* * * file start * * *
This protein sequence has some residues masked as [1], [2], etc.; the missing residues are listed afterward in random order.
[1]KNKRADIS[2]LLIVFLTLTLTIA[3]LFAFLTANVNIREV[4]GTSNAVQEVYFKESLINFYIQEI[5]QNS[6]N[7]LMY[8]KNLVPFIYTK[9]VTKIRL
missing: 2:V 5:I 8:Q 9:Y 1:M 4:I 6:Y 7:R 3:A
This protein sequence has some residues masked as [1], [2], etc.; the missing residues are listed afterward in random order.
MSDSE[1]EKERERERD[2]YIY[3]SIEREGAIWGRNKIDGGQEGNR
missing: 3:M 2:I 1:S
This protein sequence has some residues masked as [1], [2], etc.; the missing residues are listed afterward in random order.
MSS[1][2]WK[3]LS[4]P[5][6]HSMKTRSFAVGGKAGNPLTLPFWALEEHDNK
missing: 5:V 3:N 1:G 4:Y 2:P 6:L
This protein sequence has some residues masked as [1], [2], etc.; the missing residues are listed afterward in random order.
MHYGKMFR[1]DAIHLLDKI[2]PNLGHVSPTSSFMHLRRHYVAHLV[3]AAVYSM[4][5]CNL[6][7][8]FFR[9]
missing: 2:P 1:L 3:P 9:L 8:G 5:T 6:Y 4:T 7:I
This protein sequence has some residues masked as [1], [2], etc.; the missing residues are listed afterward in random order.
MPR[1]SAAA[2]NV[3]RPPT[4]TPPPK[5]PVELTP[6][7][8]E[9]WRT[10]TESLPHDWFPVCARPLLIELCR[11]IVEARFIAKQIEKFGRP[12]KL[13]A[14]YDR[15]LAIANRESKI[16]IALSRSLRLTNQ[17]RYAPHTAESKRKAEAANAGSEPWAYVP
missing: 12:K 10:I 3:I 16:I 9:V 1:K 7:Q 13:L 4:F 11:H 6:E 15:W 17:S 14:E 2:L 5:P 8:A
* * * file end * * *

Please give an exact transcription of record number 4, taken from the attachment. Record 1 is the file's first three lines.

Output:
This protein sequence has some residues masked as [1], [2], etc.; the missing residues are listed afterward in random order.
MHYGKMFR[1]DAIHLLDKI[2]PNLGHVSPTSSFMHLRRHYVAHLV[3]AAVYSM[4][5]CNL[6][7][8]FFR[9]
missing: 2:P 1:L 3:P 9:L 8:G 5:T 6:Y 4:T 7:I